Kipling, Kim and Imperialism
Kipling's view of imperialism, explain Fred Reist and David Washbrook, was a more complex one than his single, famous line quoted often out of context, 'Oh, East is East and West is West and never the twain shall meet.'
'The issue is not a mean one. It is whether ... you will be a great country – an Imperial country – a country where your sons, when they rise, rise to paramount positions, and obtain not merely the esteem of their countrymen, but command the respect of the world.'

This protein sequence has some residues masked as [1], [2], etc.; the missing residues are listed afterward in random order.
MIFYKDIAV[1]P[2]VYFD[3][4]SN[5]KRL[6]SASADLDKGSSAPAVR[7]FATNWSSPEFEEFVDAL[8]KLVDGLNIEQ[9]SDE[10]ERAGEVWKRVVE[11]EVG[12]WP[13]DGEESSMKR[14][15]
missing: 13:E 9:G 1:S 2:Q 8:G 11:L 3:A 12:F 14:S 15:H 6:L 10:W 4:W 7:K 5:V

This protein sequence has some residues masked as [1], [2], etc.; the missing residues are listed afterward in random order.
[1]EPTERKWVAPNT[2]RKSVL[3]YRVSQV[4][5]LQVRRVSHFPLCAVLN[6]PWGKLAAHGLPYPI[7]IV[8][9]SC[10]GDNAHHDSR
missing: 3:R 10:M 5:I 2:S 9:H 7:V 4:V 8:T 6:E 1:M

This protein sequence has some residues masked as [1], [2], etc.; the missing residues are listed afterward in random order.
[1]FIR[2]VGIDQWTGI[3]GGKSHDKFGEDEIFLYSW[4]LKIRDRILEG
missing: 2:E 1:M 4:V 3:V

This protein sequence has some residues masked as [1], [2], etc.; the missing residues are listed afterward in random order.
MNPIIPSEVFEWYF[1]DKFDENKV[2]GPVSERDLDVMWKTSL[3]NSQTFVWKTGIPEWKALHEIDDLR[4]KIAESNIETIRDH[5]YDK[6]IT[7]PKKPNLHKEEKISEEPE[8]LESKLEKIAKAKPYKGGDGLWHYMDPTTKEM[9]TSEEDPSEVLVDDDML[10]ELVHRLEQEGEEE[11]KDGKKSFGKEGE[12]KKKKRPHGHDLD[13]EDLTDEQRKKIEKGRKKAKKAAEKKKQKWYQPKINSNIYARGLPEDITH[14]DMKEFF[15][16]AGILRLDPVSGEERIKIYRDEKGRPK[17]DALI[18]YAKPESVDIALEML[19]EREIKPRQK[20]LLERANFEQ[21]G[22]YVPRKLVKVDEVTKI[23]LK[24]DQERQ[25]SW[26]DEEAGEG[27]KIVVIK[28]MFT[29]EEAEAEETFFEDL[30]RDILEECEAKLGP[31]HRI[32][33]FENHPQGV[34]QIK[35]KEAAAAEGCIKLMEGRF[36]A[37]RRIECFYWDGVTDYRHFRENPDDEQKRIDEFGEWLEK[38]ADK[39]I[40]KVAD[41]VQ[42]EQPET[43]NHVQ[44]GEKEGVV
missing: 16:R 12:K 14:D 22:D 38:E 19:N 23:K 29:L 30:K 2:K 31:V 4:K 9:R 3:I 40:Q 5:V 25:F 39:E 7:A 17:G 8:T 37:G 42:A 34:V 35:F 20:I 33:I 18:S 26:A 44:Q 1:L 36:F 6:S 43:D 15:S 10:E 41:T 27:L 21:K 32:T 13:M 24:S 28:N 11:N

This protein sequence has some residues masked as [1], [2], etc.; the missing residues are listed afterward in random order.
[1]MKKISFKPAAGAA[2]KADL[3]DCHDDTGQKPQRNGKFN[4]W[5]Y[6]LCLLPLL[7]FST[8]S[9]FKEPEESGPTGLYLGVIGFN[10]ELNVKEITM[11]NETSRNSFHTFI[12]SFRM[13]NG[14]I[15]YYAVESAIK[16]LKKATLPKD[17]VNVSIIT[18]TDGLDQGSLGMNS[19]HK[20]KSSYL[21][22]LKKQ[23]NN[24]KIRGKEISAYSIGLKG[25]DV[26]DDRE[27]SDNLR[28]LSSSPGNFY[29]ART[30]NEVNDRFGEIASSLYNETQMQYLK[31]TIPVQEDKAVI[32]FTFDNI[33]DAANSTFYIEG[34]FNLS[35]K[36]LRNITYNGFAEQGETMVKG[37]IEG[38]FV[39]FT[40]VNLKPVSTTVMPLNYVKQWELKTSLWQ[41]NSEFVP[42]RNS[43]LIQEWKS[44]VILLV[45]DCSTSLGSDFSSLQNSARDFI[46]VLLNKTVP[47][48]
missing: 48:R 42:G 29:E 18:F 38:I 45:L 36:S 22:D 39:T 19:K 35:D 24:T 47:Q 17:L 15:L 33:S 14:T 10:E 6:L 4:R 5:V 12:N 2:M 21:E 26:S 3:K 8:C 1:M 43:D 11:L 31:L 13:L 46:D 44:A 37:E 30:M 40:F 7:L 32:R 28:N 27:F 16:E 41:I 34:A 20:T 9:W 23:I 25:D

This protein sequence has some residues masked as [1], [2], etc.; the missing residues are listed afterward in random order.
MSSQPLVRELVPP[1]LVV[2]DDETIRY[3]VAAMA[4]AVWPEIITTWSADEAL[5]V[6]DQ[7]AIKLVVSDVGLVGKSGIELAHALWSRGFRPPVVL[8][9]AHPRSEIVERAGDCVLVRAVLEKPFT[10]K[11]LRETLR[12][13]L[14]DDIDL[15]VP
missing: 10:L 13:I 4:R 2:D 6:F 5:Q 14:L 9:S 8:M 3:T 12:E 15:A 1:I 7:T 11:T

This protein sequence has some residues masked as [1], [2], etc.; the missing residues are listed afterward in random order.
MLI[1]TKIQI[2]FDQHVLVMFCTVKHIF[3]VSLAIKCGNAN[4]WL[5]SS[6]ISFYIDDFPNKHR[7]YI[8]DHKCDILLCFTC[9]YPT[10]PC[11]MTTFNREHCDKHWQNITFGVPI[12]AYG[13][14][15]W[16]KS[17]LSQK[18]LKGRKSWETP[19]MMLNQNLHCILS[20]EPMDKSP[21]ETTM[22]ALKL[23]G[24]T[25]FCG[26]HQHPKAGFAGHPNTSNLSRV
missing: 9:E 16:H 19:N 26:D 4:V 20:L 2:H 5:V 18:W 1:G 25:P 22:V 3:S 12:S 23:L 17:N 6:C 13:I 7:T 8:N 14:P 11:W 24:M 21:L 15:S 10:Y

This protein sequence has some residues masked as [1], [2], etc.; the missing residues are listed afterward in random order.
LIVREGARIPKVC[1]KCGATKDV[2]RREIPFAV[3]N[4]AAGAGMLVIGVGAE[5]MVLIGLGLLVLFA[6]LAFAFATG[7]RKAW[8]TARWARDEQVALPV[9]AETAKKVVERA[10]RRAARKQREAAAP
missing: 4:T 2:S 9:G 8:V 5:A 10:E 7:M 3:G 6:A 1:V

With these words, uttered during his famous Crystal Palace speech of 1872, Benjamin Disraeli gave the term imperialism respectable political currency in England.
Three years later he made Queen Victoria Empress of India. His enthusiasm for empire was perhaps a little in advance of its time. By the 1890s, however, Rudyard Kipling was writing for an audience made familiar with the 'new imperialism' by continuing British expansion. His works, originally written only for a limited Anglo-Indian public, now found a responsive readership in Britain.